Program Development for Community-Based Practice By Hui-Fen Mao
1. Program Development --Including planning, development of implementation strategies, and evaluation. * “Program” vs. “Clinical service” -- Systematic efforts to achieve preplanned objectives such as changes in knowledge, attitudes, skills, and behaviors to maintain or improve function and /or health (health promotion and education) in a number of settings (schools, worksites, community agencies…). Program Planning （範例：台北縣偏遠地區社區復健方案） 2. Principles of Program Planning - A process of establishing priorities, diagnosing causing of problems, and allocating resources to achieve objectives. 1) Plan the process (preplanning): overlook the success approach—who should be involved（可能參與 OT、負責人）, when the planning should occur, what process will be followed （計畫申請規定）, what internal and external resources (attitudes, policies, available expertise, time, space, money, priorities) （行政、理 監事支持度）, and fit with the organization’s mission. （發展 OT 新型服務） 2) Plan with people: - “the principle of relevance” * “Successful programs begin by considering the perceived needs of clients.” - “ the principle of participation” (to enroll the clients with more active role) “The more effective meeting the goal as the clients more actively involved.”(provide feedback active role in design….) - “ the concept of collaboration”: (stakeholders share the same goals and interest) *Advantages-- duplication of effort, more creative problem solving, better services. （與衛生所、PT）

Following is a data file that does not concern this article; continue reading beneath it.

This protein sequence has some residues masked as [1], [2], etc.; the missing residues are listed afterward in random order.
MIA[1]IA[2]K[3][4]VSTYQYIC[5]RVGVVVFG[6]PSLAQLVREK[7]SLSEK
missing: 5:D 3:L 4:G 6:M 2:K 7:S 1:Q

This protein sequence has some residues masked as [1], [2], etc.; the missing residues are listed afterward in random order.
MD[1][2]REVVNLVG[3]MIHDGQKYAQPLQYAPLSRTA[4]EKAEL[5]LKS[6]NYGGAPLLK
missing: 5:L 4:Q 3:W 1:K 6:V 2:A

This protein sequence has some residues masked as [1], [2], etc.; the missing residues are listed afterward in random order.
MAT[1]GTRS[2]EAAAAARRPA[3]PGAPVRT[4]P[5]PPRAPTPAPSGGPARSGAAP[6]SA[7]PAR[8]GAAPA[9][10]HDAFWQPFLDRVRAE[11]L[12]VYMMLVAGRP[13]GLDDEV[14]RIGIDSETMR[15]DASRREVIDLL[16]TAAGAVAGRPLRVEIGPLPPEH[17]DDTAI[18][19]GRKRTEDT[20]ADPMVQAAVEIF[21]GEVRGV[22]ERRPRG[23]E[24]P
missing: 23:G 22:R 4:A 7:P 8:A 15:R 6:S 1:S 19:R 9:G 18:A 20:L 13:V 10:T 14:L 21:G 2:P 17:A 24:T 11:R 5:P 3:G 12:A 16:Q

3) Plan with data: knowledge in issue and associated factors (population/ environment), quantitative information (i.e. existing programs) / qualitative (attitude, beliefs, or barriers) 4) Plan for performance: (long-range planning) (i.e. routine services, 專職 OT) 5) Plan for priorities: greatest need or effect （甫出院回家之神經疾患個案、獨居或 家庭支持差、輕中度失能）
6) Plan for evaluation: “Doing right things” . “Doing things right”. - By systematic collection and analysis program and client information. - Built into the program design and spelled out in the program plan 7) Plan for measurable outcomes: clear objectives with some baseline data/ match the objectives (ADL, QOL, Care load) 3. Planning Process (Table 6-1, p.99, Fig. 6-1, p. 100) 1) Preplanning – - Identify/state the problem and the target population - Identify existing information regarding issue of concern (from data, professional judgment, observation, existing literature, concerned individuals, or agencies). - Answer the key questions of who, what, and why - Assess the internal and external resources and barriers - Determine the goals of, and an approach for, the need assessment 2) Needs assessment: 3 sources of data for needs assessments * Table 6-2 Data collection methods for needs assessment - Literature review - Secondary data